The new 303,000 sq-foot facility, based in Dublin, will help meet the continued growth in demand for Microsoft’s Online, Live and Cloud services, such as Bing, Microsoft Business Productivity Online Suite, Windows Live, and the Windows Azure platform.

The US$500m investment in the facility builds on the history of investment that Microsoft has made in Ireland over the past 24 years and is a further sign of its continued commitment to Ireland as a strategic location for many global and EMEA operations.

The investment in the facility is part of Microsoft’s long-term commitment in the region, and is a major step in realising Microsoft’s Software plus Services strategy. It is also the next evolutionary step in Microsoft’s commitment to thoughtfully building its cloud computing capacity and network infrastructure throughout the region to meet the demand.

The data centre has been officially recognised by the European Commission’s Sustainable Energy Europe Campaign as a “best practice” in environmental sustainability design through its innovative design which has made it 50pc more energy efficient than traditional data centres built three years ago. The data centre increases hardware utilisation, reduces the use of resources like water and electricity, and reduces waste material.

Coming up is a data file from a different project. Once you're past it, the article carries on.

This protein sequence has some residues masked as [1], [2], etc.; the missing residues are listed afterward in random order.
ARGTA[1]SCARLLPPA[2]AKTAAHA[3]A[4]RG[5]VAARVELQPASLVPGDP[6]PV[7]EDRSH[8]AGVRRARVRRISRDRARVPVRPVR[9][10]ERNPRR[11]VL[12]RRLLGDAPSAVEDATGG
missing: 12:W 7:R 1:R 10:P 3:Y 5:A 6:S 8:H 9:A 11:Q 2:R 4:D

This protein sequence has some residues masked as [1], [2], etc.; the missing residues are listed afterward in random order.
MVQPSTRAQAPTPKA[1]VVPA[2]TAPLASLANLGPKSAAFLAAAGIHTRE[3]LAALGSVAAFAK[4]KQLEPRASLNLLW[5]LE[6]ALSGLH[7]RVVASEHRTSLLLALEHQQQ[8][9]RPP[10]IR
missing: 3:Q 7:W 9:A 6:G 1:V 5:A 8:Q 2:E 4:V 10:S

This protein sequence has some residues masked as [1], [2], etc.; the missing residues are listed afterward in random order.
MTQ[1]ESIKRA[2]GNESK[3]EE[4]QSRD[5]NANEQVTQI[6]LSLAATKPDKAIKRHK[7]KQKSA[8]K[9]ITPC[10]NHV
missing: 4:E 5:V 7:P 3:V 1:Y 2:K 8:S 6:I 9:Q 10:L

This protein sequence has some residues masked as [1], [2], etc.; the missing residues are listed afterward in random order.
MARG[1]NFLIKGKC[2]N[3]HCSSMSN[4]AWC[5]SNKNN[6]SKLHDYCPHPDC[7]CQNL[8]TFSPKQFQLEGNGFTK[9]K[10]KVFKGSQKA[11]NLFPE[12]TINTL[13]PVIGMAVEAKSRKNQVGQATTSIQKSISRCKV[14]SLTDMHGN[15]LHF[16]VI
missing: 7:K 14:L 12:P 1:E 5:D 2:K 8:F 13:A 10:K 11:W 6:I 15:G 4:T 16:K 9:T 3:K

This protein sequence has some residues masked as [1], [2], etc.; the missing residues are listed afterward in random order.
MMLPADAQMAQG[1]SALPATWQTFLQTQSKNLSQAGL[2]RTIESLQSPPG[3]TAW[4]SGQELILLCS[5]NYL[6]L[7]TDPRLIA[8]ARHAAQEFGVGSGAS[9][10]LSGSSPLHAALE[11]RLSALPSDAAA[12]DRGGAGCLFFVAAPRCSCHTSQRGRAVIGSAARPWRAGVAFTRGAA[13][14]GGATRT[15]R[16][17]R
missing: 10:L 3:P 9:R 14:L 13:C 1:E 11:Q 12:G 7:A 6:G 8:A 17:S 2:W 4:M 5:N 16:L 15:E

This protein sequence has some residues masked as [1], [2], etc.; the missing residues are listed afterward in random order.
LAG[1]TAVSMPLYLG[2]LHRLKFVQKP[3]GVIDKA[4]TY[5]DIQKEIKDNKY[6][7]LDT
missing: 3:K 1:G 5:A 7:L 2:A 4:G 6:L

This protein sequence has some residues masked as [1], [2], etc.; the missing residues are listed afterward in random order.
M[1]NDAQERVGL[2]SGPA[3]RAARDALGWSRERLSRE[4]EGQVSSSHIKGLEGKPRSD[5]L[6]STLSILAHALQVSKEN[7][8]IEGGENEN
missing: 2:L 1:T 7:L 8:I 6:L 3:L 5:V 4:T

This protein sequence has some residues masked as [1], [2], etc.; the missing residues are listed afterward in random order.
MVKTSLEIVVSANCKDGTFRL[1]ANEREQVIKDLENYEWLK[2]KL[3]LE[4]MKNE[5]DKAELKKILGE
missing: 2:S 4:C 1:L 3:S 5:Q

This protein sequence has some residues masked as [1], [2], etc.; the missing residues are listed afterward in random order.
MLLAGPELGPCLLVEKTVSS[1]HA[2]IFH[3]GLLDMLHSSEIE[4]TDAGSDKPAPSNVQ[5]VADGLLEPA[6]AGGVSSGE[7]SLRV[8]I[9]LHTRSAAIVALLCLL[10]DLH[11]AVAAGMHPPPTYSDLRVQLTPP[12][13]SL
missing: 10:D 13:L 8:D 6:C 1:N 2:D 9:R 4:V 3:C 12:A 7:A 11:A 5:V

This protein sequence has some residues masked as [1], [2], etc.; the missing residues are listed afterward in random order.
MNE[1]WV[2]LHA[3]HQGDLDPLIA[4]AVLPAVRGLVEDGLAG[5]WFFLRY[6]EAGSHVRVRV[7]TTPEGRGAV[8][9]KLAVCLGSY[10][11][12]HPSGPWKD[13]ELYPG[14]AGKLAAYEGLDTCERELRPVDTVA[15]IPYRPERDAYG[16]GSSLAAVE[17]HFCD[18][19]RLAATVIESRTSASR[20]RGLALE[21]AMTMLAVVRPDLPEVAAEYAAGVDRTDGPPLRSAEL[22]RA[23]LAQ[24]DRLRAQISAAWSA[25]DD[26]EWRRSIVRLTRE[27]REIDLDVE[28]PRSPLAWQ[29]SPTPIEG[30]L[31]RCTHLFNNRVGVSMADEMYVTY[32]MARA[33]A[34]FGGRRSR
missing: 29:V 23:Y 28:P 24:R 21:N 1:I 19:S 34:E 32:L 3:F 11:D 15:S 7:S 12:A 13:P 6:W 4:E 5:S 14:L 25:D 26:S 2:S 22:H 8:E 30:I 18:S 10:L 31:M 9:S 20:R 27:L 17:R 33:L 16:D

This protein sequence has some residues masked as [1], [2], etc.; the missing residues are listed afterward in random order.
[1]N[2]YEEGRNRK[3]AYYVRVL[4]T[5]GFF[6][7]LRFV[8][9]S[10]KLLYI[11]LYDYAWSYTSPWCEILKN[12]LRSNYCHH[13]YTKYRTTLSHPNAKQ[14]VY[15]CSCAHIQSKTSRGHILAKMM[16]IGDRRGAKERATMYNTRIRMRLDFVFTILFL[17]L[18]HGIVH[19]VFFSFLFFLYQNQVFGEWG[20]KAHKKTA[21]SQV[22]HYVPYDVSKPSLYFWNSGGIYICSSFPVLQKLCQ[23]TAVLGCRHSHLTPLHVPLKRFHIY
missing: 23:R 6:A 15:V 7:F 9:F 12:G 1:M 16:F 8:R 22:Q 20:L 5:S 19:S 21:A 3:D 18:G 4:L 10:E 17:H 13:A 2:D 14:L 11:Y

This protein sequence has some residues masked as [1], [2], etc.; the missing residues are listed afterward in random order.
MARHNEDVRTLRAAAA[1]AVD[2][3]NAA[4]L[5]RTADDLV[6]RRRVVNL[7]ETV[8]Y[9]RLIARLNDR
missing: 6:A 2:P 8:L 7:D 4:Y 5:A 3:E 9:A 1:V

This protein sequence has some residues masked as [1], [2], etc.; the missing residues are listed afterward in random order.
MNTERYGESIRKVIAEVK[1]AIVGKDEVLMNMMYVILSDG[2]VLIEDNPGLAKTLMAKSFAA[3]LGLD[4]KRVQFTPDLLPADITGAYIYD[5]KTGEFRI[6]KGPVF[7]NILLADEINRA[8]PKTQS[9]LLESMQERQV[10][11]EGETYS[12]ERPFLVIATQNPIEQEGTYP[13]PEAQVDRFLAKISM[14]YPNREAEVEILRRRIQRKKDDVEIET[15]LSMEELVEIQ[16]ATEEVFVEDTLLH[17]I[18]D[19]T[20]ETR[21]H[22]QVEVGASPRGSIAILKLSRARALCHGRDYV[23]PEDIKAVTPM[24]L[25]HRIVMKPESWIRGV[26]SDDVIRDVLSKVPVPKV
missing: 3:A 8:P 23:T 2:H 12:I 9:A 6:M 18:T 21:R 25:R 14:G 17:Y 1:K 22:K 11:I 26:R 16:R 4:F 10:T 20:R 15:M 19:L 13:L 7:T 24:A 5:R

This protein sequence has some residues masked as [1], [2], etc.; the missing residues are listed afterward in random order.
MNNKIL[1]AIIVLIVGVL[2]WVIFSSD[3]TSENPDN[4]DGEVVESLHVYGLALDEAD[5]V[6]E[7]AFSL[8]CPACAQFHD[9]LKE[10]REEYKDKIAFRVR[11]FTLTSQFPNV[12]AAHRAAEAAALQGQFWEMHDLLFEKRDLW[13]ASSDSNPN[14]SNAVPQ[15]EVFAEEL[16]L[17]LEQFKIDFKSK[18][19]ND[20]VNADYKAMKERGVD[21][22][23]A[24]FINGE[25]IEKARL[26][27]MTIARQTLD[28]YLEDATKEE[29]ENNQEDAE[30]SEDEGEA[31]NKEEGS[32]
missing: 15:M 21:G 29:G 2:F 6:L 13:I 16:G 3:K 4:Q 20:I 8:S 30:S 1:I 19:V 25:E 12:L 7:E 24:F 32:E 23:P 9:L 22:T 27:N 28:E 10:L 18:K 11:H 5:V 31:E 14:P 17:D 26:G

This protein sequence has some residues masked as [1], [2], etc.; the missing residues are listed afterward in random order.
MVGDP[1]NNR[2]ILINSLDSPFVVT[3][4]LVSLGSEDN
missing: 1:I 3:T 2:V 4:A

The new "mega" data centre has taken about 1 million man hours to complete and involved a workforce of close to 2,100 people at its peak. For the past year it has been the largest construction project in the Irish State.

Microsoft

“This site will be the infrastructural hub for online services and cloud computing across Microsoft,” said Paul Rellis, Microsoft’s general manager, at the opening of the centre in Dublin. “The idea of setting up a data centre had been discussed for some time as an idea. Proving that from small acorns, big trees grow, we now have a journey of innovation and optimism ahead of us.

“The thing to think of here is that as we build our smart economy, this centre could provide opportunities for Irish software companies that are developing applications for the cloud. This is another chapter in the evolution of Microsoft in Ireland and won’t be the last. The thing we care most about when developing the smart economy in Ireland is the reality that the best chance we have and our kids will have is through the growth of small businesses using web technology to export to overseas markets,” Rellis said.

The president of Microsoft International, Jean-Philippe Courtois added: “Twenty-five years ago, Microsoft saw the potential for Ireland to become a global strategic hub.” Today, the company employs 1,200 people, having evolved from a manufacturing operation to higher value software development and operational work.

“By locating this facility here, Microsoft is demonstrating its continued commitment to Ireland. This will become the place where the internet lives – we are seeing a massive growth in internet services and the heart of this will be reliable infrastructure. More and more businesses are moving online and the key tools will rely on data centres that host cloud computing.